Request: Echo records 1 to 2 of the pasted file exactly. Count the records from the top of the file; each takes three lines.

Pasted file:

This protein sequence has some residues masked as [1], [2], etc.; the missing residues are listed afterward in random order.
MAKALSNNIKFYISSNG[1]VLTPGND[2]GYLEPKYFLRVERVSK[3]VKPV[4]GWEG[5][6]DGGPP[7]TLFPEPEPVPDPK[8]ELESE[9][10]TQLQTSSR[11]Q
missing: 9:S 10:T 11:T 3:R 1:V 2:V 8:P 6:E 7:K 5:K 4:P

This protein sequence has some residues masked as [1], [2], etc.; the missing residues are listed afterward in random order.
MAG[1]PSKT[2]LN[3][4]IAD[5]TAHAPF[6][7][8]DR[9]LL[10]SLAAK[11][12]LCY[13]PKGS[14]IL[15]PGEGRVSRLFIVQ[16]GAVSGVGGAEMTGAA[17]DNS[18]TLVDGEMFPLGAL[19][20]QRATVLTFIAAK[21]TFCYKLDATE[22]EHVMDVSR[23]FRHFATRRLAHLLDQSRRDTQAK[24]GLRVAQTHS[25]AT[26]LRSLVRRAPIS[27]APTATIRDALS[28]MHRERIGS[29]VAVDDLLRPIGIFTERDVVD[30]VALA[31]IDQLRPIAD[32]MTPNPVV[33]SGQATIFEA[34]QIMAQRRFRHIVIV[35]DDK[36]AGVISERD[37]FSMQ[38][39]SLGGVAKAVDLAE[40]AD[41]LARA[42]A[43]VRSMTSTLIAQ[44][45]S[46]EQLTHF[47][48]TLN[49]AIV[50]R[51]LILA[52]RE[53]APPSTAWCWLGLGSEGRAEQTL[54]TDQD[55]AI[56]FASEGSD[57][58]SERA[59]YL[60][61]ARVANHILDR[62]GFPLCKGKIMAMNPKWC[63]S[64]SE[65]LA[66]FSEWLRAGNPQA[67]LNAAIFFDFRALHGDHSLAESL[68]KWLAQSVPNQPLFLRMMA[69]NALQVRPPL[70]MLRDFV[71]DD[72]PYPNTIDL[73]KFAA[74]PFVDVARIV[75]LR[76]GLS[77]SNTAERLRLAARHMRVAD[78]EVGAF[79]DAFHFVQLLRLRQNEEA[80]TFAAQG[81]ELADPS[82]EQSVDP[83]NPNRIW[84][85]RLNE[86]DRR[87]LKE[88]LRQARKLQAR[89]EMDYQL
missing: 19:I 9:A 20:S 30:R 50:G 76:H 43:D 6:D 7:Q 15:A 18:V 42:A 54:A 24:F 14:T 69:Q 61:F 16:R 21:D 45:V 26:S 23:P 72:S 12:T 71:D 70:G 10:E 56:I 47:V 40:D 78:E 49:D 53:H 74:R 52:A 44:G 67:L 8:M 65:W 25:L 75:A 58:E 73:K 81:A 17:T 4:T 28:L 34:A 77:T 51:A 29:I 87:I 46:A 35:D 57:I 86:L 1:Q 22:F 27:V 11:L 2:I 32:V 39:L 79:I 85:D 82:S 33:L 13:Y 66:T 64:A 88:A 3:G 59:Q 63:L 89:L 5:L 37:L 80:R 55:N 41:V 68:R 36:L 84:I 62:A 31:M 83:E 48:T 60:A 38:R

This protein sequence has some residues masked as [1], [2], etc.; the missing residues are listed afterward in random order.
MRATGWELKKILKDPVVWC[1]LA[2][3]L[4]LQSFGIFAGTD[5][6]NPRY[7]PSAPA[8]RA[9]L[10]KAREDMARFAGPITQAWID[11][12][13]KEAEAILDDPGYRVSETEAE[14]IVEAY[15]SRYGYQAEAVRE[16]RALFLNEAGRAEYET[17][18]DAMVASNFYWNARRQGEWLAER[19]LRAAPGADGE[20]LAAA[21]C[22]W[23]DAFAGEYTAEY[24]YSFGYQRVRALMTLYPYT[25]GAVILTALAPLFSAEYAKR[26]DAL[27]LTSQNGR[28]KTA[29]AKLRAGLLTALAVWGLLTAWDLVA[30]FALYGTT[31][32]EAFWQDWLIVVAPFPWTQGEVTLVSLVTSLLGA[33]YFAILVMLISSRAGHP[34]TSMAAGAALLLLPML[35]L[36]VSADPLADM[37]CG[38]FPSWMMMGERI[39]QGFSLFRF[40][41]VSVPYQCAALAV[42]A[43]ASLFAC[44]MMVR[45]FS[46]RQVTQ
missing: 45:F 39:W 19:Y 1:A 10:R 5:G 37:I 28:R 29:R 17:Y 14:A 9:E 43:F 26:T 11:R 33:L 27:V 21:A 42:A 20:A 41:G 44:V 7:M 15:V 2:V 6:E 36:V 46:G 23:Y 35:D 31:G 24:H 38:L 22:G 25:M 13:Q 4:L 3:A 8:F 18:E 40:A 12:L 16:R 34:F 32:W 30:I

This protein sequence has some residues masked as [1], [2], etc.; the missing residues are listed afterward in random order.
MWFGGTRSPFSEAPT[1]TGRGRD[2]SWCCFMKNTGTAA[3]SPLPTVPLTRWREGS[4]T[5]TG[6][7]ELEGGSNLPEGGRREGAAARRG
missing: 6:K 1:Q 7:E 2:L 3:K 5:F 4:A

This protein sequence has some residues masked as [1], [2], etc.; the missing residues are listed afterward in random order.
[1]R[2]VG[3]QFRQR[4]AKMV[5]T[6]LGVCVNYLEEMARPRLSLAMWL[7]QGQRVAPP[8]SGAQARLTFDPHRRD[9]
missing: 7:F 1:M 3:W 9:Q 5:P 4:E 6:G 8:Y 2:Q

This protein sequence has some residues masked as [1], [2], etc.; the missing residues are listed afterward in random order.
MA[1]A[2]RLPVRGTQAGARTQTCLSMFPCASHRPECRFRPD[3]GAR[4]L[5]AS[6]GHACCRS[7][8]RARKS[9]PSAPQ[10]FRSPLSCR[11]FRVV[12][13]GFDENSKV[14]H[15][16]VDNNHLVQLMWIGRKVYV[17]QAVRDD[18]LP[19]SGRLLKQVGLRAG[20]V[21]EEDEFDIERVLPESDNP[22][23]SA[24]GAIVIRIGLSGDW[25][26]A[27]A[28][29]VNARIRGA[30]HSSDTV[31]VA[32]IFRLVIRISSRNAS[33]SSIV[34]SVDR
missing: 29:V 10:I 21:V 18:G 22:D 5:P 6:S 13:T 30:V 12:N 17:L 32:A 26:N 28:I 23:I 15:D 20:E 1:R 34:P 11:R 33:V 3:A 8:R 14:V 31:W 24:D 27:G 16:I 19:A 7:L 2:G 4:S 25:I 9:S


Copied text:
This protein sequence has some residues masked as [1], [2], etc.; the missing residues are listed afterward in random order.
MAKALSNNIKFYISSNG[1]VLTPGND[2]GYLEPKYFLRVERVSK[3]VKPV[4]GWEG[5][6]DGGPP[7]TLFPEPEPVPDPK[8]ELESE[9][10]TQLQTSSR[11]Q
missing: 9:S 10:T 11:T 3:R 1:V 2:V 8:P 6:E 7:K 5:K 4:P

This protein sequence has some residues masked as [1], [2], etc.; the missing residues are listed afterward in random order.
MAG[1]PSKT[2]LN[3][4]IAD[5]TAHAPF[6][7][8]DR[9]LL[10]SLAAK[11][12]LCY[13]PKGS[14]IL[15]PGEGRVSRLFIVQ[16]GAVSGVGGAEMTGAA[17]DNS[18]TLVDGEMFPLGAL[19][20]QRATVLTFIAAK[21]TFCYKLDATE[22]EHVMDVSR[23]FRHFATRRLAHLLDQSRRDTQAK[24]GLRVAQTHS[25]AT[26]LRSLVRRAPIS[27]APTATIRDALS[28]MHRERIGS[29]VAVDDLLRPIGIFTERDVVD[30]VALA[31]IDQLRPIAD[32]MTPNPVV[33]SGQATIFEA[34]QIMAQRRFRHIVIV[35]DDK[36]AGVISERD[37]FSMQ[38][39]SLGGVAKAVDLAE[40]AD[41]LARA[42]A[43]VRSMTSTLIAQ[44][45]S[46]EQLTHF[47][48]TLN[49]AIV[50]R[51]LILA[52]RE[53]APPSTAWCWLGLGSEGRAEQTL[54]TDQD[55]AI[56]FASEGSD[57][58]SERA[59]YL[60][61]ARVANHILDR[62]GFPLCKGKIMAMNPKWC[63]S[64]SE[65]LA[66]FSEWLRAGNPQA[67]LNAAIFFDFRALHGDHSLAESL[68]KWLAQSVPNQPLFLRMMA[69]NALQVRPPL[70]MLRDFV[71]DD[72]PYPNTIDL[73]KFAA[74]PFVDVARIV[75]LR[76]GLS[77]SNTAERLRLAARHMRVAD[78]EVGAF[79]DAFHFVQLLRLRQNEEA[80]TFAAQG[81]ELADPS[82]EQSVDP[83]NPNRIW[84][85]RLNE[86]DRR[87]LKE[88]LRQARKLQAR[89]EMDYQL
missing: 19:I 9:A 20:S 30:R 50:G 76:H 43:D 6:D 7:Q 15:A 18:V 42:A 54:A 24:F 14:T 69:Q 61:F 16:R 21:D 45:V 26:S 23:P 72:S 12:T 71:D 70:G 10:E 56:I 47:V 40:D 78:E 49:D 53:H 74:R 52:A 44:G 67:L 8:M 65:W 25:L 75:A 58:E 73:K 81:A 17:T 4:T 28:L 34:A 77:T 51:A 29:I 87:I 46:A 35:D 57:I 86:L 1:Q 22:F 27:V 11:L 2:I 32:V 39:L 79:I 85:D 82:S 33:L 13:Y 66:T 64:A 88:A 3:G 59:Q 63:L 89:L 5:L 37:L 80:R 55:N 41:V 68:R 36:L 84:I 62:A 31:M 83:E 48:T 60:A 38:R